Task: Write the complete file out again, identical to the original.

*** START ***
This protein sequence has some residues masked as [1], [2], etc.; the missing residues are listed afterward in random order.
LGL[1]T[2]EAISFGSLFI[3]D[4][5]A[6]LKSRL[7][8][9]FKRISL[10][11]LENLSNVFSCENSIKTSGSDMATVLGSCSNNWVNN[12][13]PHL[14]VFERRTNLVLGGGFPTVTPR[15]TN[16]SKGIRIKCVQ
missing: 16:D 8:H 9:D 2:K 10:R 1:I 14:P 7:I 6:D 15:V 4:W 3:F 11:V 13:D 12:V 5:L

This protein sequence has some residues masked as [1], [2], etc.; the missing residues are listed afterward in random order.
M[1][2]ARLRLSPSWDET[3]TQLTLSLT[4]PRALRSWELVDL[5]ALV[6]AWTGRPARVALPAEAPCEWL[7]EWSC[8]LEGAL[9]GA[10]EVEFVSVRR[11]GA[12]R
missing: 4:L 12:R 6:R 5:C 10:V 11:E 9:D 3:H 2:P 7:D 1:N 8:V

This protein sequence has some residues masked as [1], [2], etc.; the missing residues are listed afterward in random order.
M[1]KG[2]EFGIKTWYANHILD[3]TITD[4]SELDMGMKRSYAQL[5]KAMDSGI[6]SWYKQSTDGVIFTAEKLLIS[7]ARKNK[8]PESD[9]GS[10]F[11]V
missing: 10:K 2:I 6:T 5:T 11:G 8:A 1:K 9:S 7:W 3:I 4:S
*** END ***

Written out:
This protein sequence has some residues masked as [1], [2], etc.; the missing residues are listed afterward in random order.
LGL[1]T[2]EAISFGSLFI[3]D[4][5]A[6]LKSRL[7][8][9]FKRISL[10][11]LENLSNVFSCENSIKTSGSDMATVLGSCSNNWVNN[12][13]PHL[14]VFERRTNLVLGGGFPTVTPR[15]TN[16]SKGIRIKCVQ
missing: 16:D 8:H 9:D 2:K 10:R 1:I 14:P 7:I 6:D 15:V 4:W 3:F 11:V 13:D 12:V 5:L

This protein sequence has some residues masked as [1], [2], etc.; the missing residues are listed afterward in random order.
M[1][2]ARLRLSPSWDET[3]TQLTLSLT[4]PRALRSWELVDL[5]ALV[6]AWTGRPARVALPAEAPCEWL[7]EWSC[8]LEGAL[9]GA[10]EVEFVSVRR[11]GA[12]R
missing: 4:L 12:R 6:R 5:C 10:V 11:E 9:D 3:H 2:P 7:D 1:N 8:V

This protein sequence has some residues masked as [1], [2], etc.; the missing residues are listed afterward in random order.
M[1]KG[2]EFGIKTWYANHILD[3]TITD[4]SELDMGMKRSYAQL[5]KAMDSGI[6]SWYKQSTDGVIFTAEKLLIS[7]ARKNK[8]PESD[9]GS[10]F[11]V
missing: 10:K 2:I 6:T 5:T 11:G 8:A 1:K 9:S 7:W 3:I 4:S